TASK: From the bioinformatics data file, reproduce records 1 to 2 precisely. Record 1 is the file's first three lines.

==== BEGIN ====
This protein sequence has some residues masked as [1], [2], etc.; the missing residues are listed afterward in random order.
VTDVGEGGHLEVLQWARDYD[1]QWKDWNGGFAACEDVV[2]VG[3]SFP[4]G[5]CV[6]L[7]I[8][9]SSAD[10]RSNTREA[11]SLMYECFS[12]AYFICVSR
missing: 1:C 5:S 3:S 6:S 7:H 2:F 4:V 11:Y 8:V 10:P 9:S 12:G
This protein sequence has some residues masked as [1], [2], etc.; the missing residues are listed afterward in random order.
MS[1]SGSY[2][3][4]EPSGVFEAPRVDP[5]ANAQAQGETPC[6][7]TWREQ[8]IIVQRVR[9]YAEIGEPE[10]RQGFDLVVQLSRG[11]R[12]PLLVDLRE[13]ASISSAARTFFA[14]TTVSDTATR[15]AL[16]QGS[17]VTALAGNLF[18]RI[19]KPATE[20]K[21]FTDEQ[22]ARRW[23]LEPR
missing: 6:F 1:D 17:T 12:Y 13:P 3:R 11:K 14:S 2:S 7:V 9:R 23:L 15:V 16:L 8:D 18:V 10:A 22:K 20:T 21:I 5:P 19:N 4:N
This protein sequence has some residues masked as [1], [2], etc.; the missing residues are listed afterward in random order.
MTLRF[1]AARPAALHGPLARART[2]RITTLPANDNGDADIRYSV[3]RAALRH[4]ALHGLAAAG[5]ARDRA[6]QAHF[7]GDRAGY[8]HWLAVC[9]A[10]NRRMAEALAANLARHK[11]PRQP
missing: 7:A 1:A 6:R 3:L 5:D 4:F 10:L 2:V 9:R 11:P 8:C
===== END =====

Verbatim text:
This protein sequence has some residues masked as [1], [2], etc.; the missing residues are listed afterward in random order.
VTDVGEGGHLEVLQWARDYD[1]QWKDWNGGFAACEDVV[2]VG[3]SFP[4]G[5]CV[6]L[7]I[8][9]SSAD[10]RSNTREA[11]SLMYECFS[12]AYFICVSR
missing: 1:C 5:S 3:S 6:S 7:H 2:F 4:V 11:Y 8:V 10:P 9:S 12:G
This protein sequence has some residues masked as [1], [2], etc.; the missing residues are listed afterward in random order.
MS[1]SGSY[2][3][4]EPSGVFEAPRVDP[5]ANAQAQGETPC[6][7]TWREQ[8]IIVQRVR[9]YAEIGEPE[10]RQGFDLVVQLSRG[11]R[12]PLLVDLRE[13]ASISSAARTFFA[14]TTVSDTATR[15]AL[16]QGS[17]VTALAGNLF[18]RI[19]KPATE[20]K[21]FTDEQ[22]ARRW[23]LEPR
missing: 6:F 1:D 17:T 12:Y 13:P 3:R 11:K 14:S 2:S 7:V 9:R 23:L 15:V 16:L 8:D 18:V 10:A 22:K 20:T 21:I 5:P 19:N 4:N